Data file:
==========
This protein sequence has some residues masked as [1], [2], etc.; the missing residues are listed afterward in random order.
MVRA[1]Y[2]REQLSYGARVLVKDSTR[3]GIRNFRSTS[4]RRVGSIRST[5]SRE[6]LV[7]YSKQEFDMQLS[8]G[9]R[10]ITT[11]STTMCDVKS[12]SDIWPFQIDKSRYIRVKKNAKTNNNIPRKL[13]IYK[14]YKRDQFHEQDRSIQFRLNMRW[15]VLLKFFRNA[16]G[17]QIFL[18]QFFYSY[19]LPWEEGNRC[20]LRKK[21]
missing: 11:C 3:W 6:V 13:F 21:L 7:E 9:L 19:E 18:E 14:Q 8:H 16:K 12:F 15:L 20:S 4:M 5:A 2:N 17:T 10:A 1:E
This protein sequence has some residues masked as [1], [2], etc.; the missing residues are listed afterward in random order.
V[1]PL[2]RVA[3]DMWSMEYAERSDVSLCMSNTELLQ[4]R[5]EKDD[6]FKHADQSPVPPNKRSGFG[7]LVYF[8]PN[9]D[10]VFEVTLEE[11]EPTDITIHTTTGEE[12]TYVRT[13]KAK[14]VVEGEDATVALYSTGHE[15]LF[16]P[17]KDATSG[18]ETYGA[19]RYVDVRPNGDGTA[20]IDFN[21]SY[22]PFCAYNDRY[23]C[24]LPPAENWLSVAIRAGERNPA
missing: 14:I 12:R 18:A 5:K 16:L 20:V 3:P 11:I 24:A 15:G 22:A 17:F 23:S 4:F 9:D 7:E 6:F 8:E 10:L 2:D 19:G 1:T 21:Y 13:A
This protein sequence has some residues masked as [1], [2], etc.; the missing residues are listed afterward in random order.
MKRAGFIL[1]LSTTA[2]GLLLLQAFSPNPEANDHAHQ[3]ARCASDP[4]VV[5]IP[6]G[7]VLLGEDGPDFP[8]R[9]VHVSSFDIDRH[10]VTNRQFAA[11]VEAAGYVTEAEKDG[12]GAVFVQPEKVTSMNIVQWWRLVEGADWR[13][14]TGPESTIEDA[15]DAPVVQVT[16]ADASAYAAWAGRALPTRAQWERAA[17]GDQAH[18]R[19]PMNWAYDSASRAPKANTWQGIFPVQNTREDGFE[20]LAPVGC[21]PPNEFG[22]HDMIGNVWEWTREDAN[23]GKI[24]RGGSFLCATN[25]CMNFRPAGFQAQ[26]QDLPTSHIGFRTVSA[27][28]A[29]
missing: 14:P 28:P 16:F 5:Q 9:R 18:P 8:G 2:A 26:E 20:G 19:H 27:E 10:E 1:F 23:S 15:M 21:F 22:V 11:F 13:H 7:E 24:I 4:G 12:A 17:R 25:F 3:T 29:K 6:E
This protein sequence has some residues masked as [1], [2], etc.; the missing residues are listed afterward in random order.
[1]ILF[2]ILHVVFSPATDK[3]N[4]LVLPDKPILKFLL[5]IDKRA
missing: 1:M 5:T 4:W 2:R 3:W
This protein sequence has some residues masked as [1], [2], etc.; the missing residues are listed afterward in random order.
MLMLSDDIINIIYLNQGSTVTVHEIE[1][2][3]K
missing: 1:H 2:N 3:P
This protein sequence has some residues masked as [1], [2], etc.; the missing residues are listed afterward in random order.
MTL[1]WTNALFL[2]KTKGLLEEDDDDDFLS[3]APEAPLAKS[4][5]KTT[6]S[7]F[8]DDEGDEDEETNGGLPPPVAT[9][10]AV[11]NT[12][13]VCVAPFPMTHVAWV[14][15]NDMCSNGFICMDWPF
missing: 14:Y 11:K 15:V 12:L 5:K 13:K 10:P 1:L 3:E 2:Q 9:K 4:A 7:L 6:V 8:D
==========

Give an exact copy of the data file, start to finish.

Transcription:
This protein sequence has some residues masked as [1], [2], etc.; the missing residues are listed afterward in random order.
MVRA[1]Y[2]REQLSYGARVLVKDSTR[3]GIRNFRSTS[4]RRVGSIRST[5]SRE[6]LV[7]YSKQEFDMQLS[8]G[9]R[10]ITT[11]STTMCDVKS[12]SDIWPFQIDKSRYIRVKKNAKTNNNIPRKL[13]IYK[14]YKRDQFHEQDRSIQFRLNMRW[15]VLLKFFRNA[16]G[17]QIFL[18]QFFYSY[19]LPWEEGNRC[20]LRKK[21]
missing: 11:C 3:W 6:V 13:F 21:L 7:E 9:L 19:E 18:E 14:Q 8:H 16:K 12:F 15:L 20:S 4:M 5:A 2:N 17:T 10:A 1:E
This protein sequence has some residues masked as [1], [2], etc.; the missing residues are listed afterward in random order.
V[1]PL[2]RVA[3]DMWSMEYAERSDVSLCMSNTELLQ[4]R[5]EKDD[6]FKHADQSPVPPNKRSGFG[7]LVYF[8]PN[9]D[10]VFEVTLEE[11]EPTDITIHTTTGEE[12]TYVRT[13]KAK[14]VVEGEDATVALYSTGHE[15]LF[16]P[17]KDATSG[18]ETYGA[19]RYVDVRPNGDGTA[20]IDFN[21]SY[22]PFCAYNDRY[23]C[24]LPPAENWLSVAIRAGERNPA
missing: 14:I 12:R 18:A 5:K 16:L 20:V 3:P 11:I 24:A 15:G 22:A 17:F 23:S 4:F 9:D 7:E 6:F 8:E 10:L 2:D 19:G 1:T 21:Y 13:A
This protein sequence has some residues masked as [1], [2], etc.; the missing residues are listed afterward in random order.
MKRAGFIL[1]LSTTA[2]GLLLLQAFSPNPEANDHAHQ[3]ARCASDP[4]VV[5]IP[6]G[7]VLLGEDGPDFP[8]R[9]VHVSSFDIDRH[10]VTNRQFAA[11]VEAAGYVTEAEKDG[12]GAVFVQPEKVTSMNIVQWWRLVEGADWR[13][14]TGPESTIEDA[15]DAPVVQVT[16]ADASAYAAWAGRALPTRAQWERAA[17]GDQAH[18]R[19]PMNWAYDSASRAPKANTWQGIFPVQNTREDGFE[20]LAPVGC[21]PPNEFG[22]HDMIGNVWEWTREDAN[23]GKI[24]RGGSFLCATN[25]CMNFRPAGFQAQ[26]QDLPTSHIGFRTVSA[27][28]A[29]
missing: 14:P 28:P 16:F 5:Q 9:R 18:P 8:G 2:A 26:E 20:G 19:H 27:E 10:E 1:F 23:S 15:M 21:F 22:V 11:F 13:H 7:E 24:I 4:G 12:A 17:R 25:F 3:T 29:K 6:E
This protein sequence has some residues masked as [1], [2], etc.; the missing residues are listed afterward in random order.
[1]ILF[2]ILHVVFSPATDK[3]N[4]LVLPDKPILKFLL[5]IDKRA
missing: 1:M 5:T 4:W 2:R 3:W
This protein sequence has some residues masked as [1], [2], etc.; the missing residues are listed afterward in random order.
MLMLSDDIINIIYLNQGSTVTVHEIE[1][2][3]K
missing: 1:H 2:N 3:P
This protein sequence has some residues masked as [1], [2], etc.; the missing residues are listed afterward in random order.
MTL[1]WTNALFL[2]KTKGLLEEDDDDDFLS[3]APEAPLAKS[4][5]KTT[6]S[7]F[8]DDEGDEDEETNGGLPPPVAT[9][10]AV[11]NT[12][13]VCVAPFPMTHVAWV[14][15]NDMCSNGFICMDWPF
missing: 14:Y 11:K 15:V 12:L 5:K 13:K 10:P 1:L 3:E 2:Q 9:K 4:A 7:L 6:V 8:D